The 165-kb circularized chromosome of Epstein-Barr virus (EBV) is replicated in latently infected cells once per cell cycle by host proteins during S phase. Replication initiates at multiple sites on latent EBV chromosomes, including within a 1.8-kb region called oriP, which can provide both replication and stabilization for recombinant plasmids in the presence of the EBV-encoded protein, EBNA-1. Replication initiates at or near the dyad symmetry component (DS) of oriP, which depends on multiple EBNA-1 binding sites for activity. To test the importance of the replication function of oriP, the DS was deleted from the viral genome. EBV mutants lacking the DS and carrying a selectable gene could establish latent infections in BL30 cells, in which circular, mutant viral chromosomes were stably maintained. Analysis of replication fork movement using two-dimensional gel electrophoresis showed that the deletion of the DS reduced the initiation events to an undetectable level within the oriP region so that this segment was replicated exclusively by forks entering the region from either direction. A significant slowing or stalling of replication forks that occurs normally at the approximate position of the DS was also eliminated by deletion of the DS. The results confirm the DS as both a replication origin and a place where replication forks pause. Since the replication function of oriP is dispensable at least in certain cell lines, the essential role of EBNA-1 for infection of these cell lines is likely to be that of stabilizing the EBV chromosome by associating with the 30-bp repeats of oriP. The results also imply that in established cell lines, the EBV chromosome can be efficiently replicated entirely from origins that are activated by cellular factors. Presumably, initiation of replication at the DS, mediated by EBNA-1, is important for the natural life cycle of EBV, perhaps in establishing latent infections of normal B cells.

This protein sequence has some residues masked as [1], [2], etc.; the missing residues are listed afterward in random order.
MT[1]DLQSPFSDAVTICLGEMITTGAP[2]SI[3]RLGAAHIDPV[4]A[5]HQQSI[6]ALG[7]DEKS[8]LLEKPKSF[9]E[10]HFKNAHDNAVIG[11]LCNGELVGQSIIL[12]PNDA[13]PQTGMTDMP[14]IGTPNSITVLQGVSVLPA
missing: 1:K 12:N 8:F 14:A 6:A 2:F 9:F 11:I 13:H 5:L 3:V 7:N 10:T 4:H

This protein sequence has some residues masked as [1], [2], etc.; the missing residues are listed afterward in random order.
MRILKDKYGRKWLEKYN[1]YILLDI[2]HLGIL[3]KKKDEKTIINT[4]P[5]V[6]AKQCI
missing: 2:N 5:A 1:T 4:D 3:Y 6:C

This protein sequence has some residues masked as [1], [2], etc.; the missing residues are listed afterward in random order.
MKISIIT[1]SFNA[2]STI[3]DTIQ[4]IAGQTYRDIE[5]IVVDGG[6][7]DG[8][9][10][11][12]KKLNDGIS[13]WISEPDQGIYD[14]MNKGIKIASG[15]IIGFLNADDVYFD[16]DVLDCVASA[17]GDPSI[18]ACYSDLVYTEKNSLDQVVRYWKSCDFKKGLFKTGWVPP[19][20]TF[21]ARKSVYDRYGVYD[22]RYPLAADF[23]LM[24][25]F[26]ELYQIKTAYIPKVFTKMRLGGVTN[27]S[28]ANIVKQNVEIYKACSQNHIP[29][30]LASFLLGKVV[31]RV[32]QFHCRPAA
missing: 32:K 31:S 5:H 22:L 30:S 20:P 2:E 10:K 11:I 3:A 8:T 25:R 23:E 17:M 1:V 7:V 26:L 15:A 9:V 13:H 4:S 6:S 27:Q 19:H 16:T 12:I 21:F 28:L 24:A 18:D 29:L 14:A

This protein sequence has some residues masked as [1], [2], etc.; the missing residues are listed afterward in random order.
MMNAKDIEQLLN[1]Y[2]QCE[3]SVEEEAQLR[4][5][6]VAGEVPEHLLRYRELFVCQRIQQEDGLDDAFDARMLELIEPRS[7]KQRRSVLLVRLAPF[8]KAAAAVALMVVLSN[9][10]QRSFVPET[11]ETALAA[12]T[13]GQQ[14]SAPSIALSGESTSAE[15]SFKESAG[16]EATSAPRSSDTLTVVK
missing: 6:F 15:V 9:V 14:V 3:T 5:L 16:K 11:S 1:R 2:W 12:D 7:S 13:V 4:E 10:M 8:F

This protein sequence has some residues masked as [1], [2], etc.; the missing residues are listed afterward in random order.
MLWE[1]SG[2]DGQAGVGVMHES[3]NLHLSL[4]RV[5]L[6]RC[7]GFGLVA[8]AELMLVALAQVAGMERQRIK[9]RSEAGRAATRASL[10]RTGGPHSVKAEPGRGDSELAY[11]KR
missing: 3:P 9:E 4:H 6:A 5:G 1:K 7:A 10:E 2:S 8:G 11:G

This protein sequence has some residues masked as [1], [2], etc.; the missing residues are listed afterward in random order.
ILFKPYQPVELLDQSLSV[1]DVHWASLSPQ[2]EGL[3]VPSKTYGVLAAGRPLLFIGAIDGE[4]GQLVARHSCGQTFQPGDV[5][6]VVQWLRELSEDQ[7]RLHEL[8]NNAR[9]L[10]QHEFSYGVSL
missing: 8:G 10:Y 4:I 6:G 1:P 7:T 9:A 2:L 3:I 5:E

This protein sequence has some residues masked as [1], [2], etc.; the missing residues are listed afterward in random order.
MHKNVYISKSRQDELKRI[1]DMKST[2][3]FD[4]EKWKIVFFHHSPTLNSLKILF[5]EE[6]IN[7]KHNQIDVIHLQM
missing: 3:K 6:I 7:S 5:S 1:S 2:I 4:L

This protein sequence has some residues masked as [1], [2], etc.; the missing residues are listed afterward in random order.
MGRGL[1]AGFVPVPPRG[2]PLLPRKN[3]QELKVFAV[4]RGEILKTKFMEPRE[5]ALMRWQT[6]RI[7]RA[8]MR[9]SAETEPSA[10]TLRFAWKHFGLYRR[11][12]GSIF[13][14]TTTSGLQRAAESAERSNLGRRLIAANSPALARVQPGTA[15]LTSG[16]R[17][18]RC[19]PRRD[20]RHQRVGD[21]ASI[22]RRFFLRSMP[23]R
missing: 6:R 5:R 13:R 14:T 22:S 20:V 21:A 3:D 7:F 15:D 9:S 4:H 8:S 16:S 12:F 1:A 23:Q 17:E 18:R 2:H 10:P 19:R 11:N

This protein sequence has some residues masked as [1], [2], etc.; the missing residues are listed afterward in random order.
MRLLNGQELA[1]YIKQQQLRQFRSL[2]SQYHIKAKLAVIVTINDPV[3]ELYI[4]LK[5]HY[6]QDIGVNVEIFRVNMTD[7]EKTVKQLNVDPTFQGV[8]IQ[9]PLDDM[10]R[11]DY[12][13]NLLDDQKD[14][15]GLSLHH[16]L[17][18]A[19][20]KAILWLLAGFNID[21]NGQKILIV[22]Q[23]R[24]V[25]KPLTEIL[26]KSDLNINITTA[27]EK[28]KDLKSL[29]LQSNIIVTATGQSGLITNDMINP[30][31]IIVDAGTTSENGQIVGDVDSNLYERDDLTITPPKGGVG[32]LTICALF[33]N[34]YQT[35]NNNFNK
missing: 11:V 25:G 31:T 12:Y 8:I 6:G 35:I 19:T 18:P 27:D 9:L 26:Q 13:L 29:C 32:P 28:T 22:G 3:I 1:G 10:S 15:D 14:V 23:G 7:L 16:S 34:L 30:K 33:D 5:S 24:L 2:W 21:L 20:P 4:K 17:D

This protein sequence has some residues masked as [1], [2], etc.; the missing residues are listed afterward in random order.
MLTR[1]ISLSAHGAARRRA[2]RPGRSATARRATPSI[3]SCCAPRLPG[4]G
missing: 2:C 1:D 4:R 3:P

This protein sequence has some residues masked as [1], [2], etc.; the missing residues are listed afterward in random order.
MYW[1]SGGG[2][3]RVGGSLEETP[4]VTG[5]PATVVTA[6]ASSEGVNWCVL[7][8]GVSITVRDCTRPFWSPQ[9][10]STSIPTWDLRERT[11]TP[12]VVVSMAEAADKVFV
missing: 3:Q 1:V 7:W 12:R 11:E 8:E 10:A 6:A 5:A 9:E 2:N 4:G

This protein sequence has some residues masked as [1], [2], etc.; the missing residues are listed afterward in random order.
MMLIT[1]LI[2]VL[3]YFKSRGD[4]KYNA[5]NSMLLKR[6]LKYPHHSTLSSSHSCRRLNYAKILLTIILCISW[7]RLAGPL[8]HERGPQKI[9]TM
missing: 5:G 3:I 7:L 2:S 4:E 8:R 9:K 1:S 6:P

ASJC Scopus subject areas
- Insect Science